It's never a good idea to do portrait photography in bright sunlight.
If you do this, then there will be really harsh shadows on your models's face. Also, because of the bright sunlight, your model will be squinting.
These two things will not give you a very flattering portrait…
So, if you have no option but to do your portrait photography in bright sunlight, then I suggest you follow these sure-fire techniques to improve your photography.
The first thing you need to do is to put the sun behind your model. With the sun behind, there won't be any harsh shadows on the face and the model definitely won't be squinting.
However, putting the sun behind our model will produce an unfortunate effect: to properly expose the model, the background will be overexposed! Just take a look at my photo below. My face is properly exposed and side-lit, but the background is very, very bright.
A solution to this problem is to add a “kicker” light.
The cheapest solution is using a reflector. Just aim the light back to your model and your model's face will be lit. The downside to this is a reflector can also be blinding! And this can make your model squint. Also, you are at the mercy of the ambient light. If the sun, say, gets blocked by clouds, then the amount of light reflected back will diminish.
A better solution is to use an external speedlite. With this, you can control the amount of light that you want to illuminate the model with. Also, you can place the kicker light anywhere you want. The only thing you would have to consider is the power ratio between the sun and your speedlite. And of course, you need to diffuse the speedlite or else it will cause harsh shadows on your model's face.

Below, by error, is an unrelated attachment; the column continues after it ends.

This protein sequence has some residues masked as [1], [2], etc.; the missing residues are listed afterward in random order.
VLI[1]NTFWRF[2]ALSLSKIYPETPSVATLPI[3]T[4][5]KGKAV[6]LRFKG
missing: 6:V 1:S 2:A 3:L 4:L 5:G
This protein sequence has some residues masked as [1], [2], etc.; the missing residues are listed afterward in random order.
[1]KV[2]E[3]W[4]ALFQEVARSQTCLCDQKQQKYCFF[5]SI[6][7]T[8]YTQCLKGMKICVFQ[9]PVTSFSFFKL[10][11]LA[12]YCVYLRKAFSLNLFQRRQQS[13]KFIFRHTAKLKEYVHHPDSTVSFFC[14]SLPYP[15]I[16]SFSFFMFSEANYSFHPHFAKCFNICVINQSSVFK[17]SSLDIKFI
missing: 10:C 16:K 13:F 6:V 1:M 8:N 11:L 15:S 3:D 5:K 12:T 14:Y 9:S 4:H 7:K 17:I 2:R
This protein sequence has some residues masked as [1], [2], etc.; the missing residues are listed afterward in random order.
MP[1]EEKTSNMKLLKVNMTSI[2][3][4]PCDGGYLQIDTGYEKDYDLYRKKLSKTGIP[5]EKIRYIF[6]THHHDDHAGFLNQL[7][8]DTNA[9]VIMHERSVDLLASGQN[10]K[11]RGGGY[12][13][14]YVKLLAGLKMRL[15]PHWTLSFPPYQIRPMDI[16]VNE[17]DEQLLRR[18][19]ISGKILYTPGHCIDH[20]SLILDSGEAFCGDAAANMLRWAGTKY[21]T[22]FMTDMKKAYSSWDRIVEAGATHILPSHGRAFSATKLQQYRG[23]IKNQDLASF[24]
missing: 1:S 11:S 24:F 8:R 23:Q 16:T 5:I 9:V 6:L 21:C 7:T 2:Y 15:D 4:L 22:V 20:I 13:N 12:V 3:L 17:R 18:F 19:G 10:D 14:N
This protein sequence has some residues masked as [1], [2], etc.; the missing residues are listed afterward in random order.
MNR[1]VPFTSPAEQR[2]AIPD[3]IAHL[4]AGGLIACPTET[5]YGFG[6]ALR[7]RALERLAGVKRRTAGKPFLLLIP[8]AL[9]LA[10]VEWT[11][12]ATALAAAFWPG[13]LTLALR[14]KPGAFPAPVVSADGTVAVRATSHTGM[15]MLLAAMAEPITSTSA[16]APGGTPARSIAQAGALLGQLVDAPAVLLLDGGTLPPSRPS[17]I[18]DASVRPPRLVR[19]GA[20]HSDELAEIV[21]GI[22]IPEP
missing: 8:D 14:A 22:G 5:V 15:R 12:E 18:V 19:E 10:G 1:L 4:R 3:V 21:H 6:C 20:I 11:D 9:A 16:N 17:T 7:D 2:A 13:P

Also, a positive outcome of putting the sun behind your model is the sun will serve as a rim light. No need to bring, or buy a secondary speedlite just for this purpose. And nothing beats free!
I hope this will help you in your next outdoor photography. And don't listen to those who say you can't shoot in harsh sunlight. You just need to be wise about it. :)
Check out my set up for the photo shoot. I absolutely love the Rogue FlashBender and the Phottix Ares. I also used my Lowepro bag to weigh down my light stand. Also, I believe that it's critical to use a radio transmitter for your off-camera speedlite(s). With the bright sunlight, the infrared used by the camera system might get drowned out by the strong visible light spectrum.
Gear used to make this post:
-- Canon 5D Mark II (article)
-- Canon Powershot G15 (Reviews Part 1 and Part 2)
-- Phottix Ares (review)
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